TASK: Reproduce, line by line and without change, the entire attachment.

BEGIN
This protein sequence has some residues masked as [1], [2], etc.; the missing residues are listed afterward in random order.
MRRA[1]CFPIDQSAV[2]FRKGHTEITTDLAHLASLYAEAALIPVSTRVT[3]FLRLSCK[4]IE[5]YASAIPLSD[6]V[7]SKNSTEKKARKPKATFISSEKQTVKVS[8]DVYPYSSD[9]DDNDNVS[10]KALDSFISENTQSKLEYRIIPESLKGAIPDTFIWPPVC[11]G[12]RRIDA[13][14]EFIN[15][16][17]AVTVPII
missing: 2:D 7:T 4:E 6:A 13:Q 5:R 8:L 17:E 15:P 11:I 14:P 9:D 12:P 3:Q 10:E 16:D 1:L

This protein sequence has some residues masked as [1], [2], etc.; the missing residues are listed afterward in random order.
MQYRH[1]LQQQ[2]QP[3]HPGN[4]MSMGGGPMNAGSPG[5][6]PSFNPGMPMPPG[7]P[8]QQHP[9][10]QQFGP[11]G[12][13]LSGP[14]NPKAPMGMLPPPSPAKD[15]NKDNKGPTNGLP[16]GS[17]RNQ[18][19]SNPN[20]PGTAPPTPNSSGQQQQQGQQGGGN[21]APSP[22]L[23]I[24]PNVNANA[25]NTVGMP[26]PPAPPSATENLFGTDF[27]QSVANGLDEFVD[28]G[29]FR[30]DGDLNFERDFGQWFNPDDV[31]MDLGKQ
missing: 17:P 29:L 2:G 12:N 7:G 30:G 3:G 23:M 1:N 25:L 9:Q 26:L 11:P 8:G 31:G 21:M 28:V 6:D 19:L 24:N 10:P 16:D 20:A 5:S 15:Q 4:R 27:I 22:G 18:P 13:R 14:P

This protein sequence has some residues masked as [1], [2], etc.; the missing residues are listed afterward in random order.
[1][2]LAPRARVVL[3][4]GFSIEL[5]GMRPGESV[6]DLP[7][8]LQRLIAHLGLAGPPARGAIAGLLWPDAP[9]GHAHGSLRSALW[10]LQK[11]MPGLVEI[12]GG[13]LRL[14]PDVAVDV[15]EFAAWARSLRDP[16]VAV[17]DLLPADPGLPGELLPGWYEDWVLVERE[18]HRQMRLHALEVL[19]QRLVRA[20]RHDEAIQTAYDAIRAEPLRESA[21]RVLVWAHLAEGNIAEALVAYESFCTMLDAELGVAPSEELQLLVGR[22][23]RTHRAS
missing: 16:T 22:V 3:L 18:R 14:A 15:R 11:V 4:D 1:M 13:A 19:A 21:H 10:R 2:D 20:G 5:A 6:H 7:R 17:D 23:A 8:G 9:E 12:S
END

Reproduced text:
This protein sequence has some residues masked as [1], [2], etc.; the missing residues are listed afterward in random order.
MRRA[1]CFPIDQSAV[2]FRKGHTEITTDLAHLASLYAEAALIPVSTRVT[3]FLRLSCK[4]IE[5]YASAIPLSD[6]V[7]SKNSTEKKARKPKATFISSEKQTVKVS[8]DVYPYSSD[9]DDNDNVS[10]KALDSFISENTQSKLEYRIIPESLKGAIPDTFIWPPVC[11]G[12]RRIDA[13][14]EFIN[15][16][17]AVTVPII
missing: 2:D 7:T 4:E 6:A 13:Q 5:R 8:L 17:E 15:P 11:I 14:P 9:D 12:P 3:Q 10:E 16:D 1:L

This protein sequence has some residues masked as [1], [2], etc.; the missing residues are listed afterward in random order.
MQYRH[1]LQQQ[2]QP[3]HPGN[4]MSMGGGPMNAGSPG[5][6]PSFNPGMPMPPG[7]P[8]QQHP[9][10]QQFGP[11]G[12][13]LSGP[14]NPKAPMGMLPPPSPAKD[15]NKDNKGPTNGLP[16]GS[17]RNQ[18][19]SNPN[20]PGTAPPTPNSSGQQQQQGQQGGGN[21]APSP[22]L[23]I[24]PNVNANA[25]NTVGMP[26]PPAPPSATENLFGTDF[27]QSVANGLDEFVD[28]G[29]FR[30]DGDLNFERDFGQWFNPDDV[31]MDLGKQ
missing: 17:P 29:L 2:G 12:N 7:G 30:G 3:G 23:M 1:N 25:L 9:Q 26:L 11:P 8:G 31:G 21:M 28:V 6:D 19:L 24:N 10:P 16:D 20:A 5:S 15:Q 4:R 27:I 22:G 18:P 13:R 14:P

This protein sequence has some residues masked as [1], [2], etc.; the missing residues are listed afterward in random order.
[1][2]LAPRARVVL[3][4]GFSIEL[5]GMRPGESV[6]DLP[7][8]LQRLIAHLGLAGPPARGAIAGLLWPDAP[9]GHAHGSLRSALW[10]LQK[11]MPGLVEI[12]GG[13]LRL[14]PDVAVDV[15]EFAAWARSLRDP[16]VAV[17]DLLPADPGLPGELLPGWYEDWVLVERE[18]HRQMRLHALEVL[19]QRLVRA[20]RHDEAIQTAYDAIRAEPLRESA[21]RVLVWAHLAEGNIAEALVAYESFCTMLDAELGVAPSEELQLLVGR[22][23]RTHRAS
missing: 16:T 22:V 3:L 18:R 14:A 15:R 11:V 4:D 1:M 13:A 19:A 21:H 10:R 2:D 20:G 5:A 6:H 7:R 17:D 23:A 8:G 9:E 12:S